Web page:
Thursday, January 31, 2019

Before I Wake (2016)

We decided to watch a horror double feature over the weekend. One film, The Open House was… well it was not very good. So we were hoping that this film would be a bit better. We had reason to hope, because we have enjoyed the work of director Mike Flanagan in the past (check out Hush or his version of The Haunting of Hill House). 


Jessie (Kate Bosworth) and Mark (Thomas Jane) are finally able to become foster parents. It was a tough road for them after the death of their son Sean (Antonio Romero). But Cody (Jacob Tremblay) is a sweet boy who seems eager to fit in. He also has had some rough events in his life. His previous two foster families met with tragedy, including abandoning him.

At first Cody seems to be adjusting well, but one night Jessie and Mark witness butterflies in their house. Cody is obsessed with the insects, and becomes apparent that when Cody dreams, elements of those dreams manifest. Jessie wonders if she can see her dead child again, if Cody dreams about him. But they have something else to worry about: Cody’s nightmares. Because one vivid horror is going to become very very real.

Good Points:
  • Creates and sustains an atmosphere of dread and the uncanny
  • Very good performances by the whole cast
  • Manages to get under your skin with its eerie moments

Bad Points:
  • If you can’t buy into the overall premise of the film, you won’t get pulled in
  • The ending will leave some viewers conflicted
  • Looking for fast pace or gore, you’ll be disappointed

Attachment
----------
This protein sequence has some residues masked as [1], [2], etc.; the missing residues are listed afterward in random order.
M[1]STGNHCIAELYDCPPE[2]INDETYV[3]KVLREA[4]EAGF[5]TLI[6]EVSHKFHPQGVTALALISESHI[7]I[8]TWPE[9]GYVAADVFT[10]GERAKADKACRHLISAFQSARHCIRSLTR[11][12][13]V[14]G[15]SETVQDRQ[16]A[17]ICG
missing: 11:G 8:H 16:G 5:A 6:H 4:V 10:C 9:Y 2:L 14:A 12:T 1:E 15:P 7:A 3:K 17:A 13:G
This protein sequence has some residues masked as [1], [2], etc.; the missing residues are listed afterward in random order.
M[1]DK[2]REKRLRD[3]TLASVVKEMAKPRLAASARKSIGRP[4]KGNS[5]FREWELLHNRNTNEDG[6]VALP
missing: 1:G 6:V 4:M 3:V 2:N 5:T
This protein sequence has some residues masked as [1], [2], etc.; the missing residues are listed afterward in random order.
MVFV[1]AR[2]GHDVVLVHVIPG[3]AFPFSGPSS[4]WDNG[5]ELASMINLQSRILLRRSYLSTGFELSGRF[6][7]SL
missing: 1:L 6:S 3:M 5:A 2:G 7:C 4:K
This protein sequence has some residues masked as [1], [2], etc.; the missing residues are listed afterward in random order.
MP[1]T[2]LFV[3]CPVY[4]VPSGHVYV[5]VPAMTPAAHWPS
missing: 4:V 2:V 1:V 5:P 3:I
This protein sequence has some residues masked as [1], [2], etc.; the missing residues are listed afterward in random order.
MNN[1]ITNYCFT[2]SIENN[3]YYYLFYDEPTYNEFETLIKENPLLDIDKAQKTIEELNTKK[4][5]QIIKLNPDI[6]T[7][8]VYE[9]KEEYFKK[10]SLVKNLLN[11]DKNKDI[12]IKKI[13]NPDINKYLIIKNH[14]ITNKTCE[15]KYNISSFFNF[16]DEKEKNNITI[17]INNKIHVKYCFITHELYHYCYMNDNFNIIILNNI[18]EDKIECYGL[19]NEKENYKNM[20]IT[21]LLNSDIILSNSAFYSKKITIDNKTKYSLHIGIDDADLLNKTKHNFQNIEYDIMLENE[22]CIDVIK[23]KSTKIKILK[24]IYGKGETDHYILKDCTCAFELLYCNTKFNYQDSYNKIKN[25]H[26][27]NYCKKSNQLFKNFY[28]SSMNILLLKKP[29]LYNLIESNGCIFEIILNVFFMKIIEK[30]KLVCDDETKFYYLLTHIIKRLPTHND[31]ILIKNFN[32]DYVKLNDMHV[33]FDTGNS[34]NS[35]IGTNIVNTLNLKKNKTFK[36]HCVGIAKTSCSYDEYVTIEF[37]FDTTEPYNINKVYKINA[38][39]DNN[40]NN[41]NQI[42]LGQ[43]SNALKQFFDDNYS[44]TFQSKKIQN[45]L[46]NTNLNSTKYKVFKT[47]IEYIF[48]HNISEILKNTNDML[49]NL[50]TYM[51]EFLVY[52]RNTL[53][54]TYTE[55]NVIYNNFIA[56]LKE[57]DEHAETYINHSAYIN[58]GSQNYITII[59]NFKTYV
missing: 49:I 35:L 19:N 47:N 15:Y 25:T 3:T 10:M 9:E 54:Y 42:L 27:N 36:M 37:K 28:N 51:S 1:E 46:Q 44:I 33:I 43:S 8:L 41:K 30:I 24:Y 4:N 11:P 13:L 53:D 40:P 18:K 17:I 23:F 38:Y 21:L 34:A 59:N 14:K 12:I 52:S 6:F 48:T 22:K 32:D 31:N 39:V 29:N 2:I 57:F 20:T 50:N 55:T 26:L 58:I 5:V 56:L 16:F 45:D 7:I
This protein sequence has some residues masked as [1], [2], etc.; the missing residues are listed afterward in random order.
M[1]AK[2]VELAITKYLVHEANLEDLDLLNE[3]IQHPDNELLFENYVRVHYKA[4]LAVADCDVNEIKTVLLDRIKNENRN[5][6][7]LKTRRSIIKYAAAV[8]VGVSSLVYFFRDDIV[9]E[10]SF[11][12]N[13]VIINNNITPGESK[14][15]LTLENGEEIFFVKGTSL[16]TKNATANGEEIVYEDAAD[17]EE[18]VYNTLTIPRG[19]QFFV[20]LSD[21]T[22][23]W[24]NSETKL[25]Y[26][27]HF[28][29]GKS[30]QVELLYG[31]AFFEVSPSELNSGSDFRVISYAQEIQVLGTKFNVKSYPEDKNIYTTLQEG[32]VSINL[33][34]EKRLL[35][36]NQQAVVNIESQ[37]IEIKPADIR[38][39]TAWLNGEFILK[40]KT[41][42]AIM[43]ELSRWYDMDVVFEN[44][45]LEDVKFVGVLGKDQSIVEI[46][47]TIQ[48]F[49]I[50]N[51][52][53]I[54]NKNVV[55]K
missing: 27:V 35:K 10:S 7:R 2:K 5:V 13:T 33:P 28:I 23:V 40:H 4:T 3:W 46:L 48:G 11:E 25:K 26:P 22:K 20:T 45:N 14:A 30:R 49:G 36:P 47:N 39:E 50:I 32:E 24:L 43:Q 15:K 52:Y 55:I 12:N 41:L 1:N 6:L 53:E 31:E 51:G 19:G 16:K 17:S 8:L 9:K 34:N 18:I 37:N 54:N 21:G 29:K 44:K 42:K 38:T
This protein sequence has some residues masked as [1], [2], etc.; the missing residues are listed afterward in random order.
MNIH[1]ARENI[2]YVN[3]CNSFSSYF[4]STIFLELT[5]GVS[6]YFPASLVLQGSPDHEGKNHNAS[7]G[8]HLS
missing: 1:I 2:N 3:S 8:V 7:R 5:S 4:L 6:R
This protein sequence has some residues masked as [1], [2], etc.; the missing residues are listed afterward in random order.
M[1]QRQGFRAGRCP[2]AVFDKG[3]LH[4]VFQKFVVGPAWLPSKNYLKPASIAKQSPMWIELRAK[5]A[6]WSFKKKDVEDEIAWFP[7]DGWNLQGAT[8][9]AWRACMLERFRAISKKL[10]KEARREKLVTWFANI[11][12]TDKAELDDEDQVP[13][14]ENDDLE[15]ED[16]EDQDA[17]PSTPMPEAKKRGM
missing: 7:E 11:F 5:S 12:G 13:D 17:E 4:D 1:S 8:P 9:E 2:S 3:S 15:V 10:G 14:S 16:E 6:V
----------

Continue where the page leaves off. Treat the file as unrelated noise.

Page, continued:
Flanagan delivers a solid creepy film. He uses the couple’s grief as a jumping off point for how they deal with the powers Cody seems to have. It turns into an interesting character study, while building up some really good dread and scares. The finale may leave some viewers conflicted by the ambiguity, but overall, the film was well worth seeking out. Reminded me a bit of The Babadook, and in a good way.

Scores(out of 5)
Visuals:  4
Sound: 4
Acting:  4
Script:  4
Music: 4
Direction: 4
Entertainment: 4
Total:  4

Curious about a full review, sent me an email and I’ll make additional thoughts to this review.

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Tuesday, January 29, 2019

The Open House (2018)

So we decided to have a double feature horror film viewing this weekend. We had two flicks in our Netflix cue. One was this movie that sounded like a fun thriller by the description. But in the back of my mind, I remembered seeing that Chris Stuckmann had worked on a riff track for the film. I figured that just means this could be a “so bad its funny” movie, right?


After Logan’s (Dylan Minnette) father is killed right in front of him in a freak accident, he finds himself struggling with grief. His mother Naomi (Piercey Dalton) decides to move the two of them to her sister’s massive house in the mountains. She hopes that it will help them work through their sadness.

Unfortunately the house is up for sale, and the pair has to keep leaving the building because of the numerous open house events. Soon enough, strange things start happening around the place. The water heater is tampered with. Logan’s phone vanishes. Other lost items end up in different rooms. Could it be the odd neighbor Martha (Patricia Bethune) messing with them… or did someone stay inside the giant home after The Open House?